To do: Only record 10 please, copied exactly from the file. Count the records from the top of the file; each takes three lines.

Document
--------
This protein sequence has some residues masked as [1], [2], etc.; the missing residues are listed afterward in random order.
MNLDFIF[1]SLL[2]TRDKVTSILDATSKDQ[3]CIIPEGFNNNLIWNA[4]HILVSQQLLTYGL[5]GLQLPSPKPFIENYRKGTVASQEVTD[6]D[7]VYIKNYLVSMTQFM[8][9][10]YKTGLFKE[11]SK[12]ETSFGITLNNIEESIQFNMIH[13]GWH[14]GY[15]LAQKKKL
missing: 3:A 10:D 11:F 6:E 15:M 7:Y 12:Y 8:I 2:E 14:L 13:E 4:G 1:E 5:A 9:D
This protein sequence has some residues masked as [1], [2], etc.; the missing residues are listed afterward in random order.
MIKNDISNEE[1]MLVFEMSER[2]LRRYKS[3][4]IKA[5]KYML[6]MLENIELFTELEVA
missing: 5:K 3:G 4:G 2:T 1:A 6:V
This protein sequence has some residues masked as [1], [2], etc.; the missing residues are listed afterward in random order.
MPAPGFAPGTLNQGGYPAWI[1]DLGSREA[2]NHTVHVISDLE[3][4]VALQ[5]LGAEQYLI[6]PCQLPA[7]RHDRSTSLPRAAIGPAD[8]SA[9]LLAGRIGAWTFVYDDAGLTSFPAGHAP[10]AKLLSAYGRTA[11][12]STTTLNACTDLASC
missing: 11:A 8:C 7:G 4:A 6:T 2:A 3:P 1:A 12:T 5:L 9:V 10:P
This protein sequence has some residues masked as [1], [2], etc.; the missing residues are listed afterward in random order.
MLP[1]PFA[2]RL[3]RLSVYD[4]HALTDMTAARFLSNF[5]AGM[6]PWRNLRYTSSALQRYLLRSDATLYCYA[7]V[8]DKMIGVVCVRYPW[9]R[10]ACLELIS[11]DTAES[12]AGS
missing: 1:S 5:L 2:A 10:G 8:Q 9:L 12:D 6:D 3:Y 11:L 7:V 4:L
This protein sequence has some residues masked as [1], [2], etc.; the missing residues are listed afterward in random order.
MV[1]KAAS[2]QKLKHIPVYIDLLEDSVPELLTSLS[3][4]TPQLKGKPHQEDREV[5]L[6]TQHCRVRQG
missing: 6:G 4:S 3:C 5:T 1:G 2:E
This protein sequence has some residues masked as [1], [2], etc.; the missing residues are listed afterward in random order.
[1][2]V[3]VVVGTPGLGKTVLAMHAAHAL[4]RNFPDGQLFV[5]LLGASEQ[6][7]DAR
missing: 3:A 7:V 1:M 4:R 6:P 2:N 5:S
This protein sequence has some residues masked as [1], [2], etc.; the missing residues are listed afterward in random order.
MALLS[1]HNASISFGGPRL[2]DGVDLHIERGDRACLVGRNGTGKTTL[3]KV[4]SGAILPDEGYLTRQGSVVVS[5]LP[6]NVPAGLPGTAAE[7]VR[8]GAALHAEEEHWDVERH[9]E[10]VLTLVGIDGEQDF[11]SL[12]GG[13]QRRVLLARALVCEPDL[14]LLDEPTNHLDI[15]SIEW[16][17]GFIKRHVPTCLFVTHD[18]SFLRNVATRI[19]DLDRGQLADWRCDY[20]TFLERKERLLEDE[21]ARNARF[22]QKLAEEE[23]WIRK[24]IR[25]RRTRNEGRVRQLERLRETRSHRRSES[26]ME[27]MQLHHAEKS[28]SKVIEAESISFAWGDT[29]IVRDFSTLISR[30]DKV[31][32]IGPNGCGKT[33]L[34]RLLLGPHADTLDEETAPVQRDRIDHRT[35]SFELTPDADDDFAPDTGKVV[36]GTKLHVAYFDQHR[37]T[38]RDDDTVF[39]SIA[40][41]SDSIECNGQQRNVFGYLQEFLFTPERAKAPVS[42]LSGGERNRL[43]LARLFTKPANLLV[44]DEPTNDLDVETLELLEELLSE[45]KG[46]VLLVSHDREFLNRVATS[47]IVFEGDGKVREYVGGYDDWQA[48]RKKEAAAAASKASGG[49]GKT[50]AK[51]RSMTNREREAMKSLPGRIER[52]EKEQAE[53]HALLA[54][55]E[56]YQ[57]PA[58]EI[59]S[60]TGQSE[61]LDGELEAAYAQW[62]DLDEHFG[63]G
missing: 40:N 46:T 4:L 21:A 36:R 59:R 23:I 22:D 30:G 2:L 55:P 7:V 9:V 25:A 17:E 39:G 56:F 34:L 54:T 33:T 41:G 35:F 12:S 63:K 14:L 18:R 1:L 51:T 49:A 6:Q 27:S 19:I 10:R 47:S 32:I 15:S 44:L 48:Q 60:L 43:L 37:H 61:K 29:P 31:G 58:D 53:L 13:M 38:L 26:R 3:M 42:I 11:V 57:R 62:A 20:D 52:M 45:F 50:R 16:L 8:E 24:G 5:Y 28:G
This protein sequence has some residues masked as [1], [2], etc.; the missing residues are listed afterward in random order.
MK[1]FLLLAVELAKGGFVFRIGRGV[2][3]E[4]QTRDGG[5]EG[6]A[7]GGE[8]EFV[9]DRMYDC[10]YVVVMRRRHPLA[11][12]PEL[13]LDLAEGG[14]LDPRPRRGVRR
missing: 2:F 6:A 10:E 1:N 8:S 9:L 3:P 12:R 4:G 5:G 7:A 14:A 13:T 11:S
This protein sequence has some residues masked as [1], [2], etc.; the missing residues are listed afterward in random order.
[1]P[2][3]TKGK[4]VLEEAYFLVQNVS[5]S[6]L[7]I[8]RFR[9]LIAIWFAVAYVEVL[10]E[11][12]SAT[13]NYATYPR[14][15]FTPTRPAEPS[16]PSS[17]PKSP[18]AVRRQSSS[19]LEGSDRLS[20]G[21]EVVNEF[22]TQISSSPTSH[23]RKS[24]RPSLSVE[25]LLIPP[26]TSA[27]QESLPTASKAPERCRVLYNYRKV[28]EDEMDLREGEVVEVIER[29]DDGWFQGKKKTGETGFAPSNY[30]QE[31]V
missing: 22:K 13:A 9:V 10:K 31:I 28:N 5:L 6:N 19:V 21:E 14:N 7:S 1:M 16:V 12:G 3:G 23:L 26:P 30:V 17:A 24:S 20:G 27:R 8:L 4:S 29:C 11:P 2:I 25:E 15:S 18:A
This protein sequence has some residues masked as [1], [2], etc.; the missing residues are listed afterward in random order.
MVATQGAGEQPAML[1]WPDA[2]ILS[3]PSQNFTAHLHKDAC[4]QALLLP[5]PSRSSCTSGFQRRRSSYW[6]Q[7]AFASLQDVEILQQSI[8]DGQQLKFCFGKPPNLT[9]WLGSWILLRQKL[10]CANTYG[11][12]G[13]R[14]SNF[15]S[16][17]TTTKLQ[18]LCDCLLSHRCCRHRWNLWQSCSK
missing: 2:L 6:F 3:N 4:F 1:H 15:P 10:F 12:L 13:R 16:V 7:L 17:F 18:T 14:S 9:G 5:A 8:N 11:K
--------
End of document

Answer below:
This protein sequence has some residues masked as [1], [2], etc.; the missing residues are listed afterward in random order.
MVATQGAGEQPAML[1]WPDA[2]ILS[3]PSQNFTAHLHKDAC[4]QALLLP[5]PSRSSCTSGFQRRRSSYW[6]Q[7]AFASLQDVEILQQSI[8]DGQQLKFCFGKPPNLT[9]WLGSWILLRQKL[10]CANTYG[11][12]G[13]R[14]SNF[15]S[16][17]TTTKLQ[18]LCDCLLSHRCCRHRWNLWQSCSK
missing: 2:L 6:F 3:N 4:F 1:H 15:P 10:F 12:L 13:R 16:V 7:L 17:F 18:T 14:S 9:G 5:A 8:N 11:K